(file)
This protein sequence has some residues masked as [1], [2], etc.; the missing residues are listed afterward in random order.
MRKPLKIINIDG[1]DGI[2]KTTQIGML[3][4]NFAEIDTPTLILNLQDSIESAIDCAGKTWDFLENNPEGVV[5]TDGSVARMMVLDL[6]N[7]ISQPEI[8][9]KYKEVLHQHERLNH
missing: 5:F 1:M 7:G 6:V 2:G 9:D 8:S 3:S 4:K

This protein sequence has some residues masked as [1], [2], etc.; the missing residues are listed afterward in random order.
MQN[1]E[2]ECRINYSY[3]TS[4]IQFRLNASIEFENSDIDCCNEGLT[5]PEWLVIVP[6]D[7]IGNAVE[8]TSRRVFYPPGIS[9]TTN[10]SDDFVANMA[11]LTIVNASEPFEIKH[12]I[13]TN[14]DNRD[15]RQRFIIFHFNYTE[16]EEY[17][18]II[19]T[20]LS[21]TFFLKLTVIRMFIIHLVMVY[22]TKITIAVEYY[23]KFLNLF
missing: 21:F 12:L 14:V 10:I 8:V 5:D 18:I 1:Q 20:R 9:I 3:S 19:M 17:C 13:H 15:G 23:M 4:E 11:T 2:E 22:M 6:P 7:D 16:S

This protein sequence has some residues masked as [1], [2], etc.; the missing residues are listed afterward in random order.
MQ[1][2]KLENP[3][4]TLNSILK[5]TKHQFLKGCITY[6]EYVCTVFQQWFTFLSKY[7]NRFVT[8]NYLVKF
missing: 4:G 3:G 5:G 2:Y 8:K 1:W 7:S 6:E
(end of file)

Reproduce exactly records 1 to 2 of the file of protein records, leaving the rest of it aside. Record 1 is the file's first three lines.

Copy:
This protein sequence has some residues masked as [1], [2], etc.; the missing residues are listed afterward in random order.
MRKPLKIINIDG[1]DGI[2]KTTQIGML[3][4]NFAEIDTPTLILNLQDSIESAIDCAGKTWDFLENNPEGVV[5]TDGSVARMMVLDL[6]N[7]ISQPEI[8][9]KYKEVLHQHERLNH
missing: 5:F 1:M 7:G 6:V 2:G 9:D 8:S 3:S 4:K

This protein sequence has some residues masked as [1], [2], etc.; the missing residues are listed afterward in random order.
MQN[1]E[2]ECRINYSY[3]TS[4]IQFRLNASIEFENSDIDCCNEGLT[5]PEWLVIVP[6]D[7]IGNAVE[8]TSRRVFYPPGIS[9]TTN[10]SDDFVANMA[11]LTIVNASEPFEIKH[12]I[13]TN[14]DNRD[15]RQRFIIFHFNYTE[16]EEY[17][18]II[19]T[20]LS[21]TFFLKLTVIRMFIIHLVMVY[22]TKITIAVEYY[23]KFLNLF
missing: 21:F 12:L 14:V 10:I 8:V 5:D 18:I 1:Q 20:R 9:I 3:S 19:M 17:C 13:H 15:G 23:M 4:E 11:T 2:E 22:M 6:P 7:D 16:S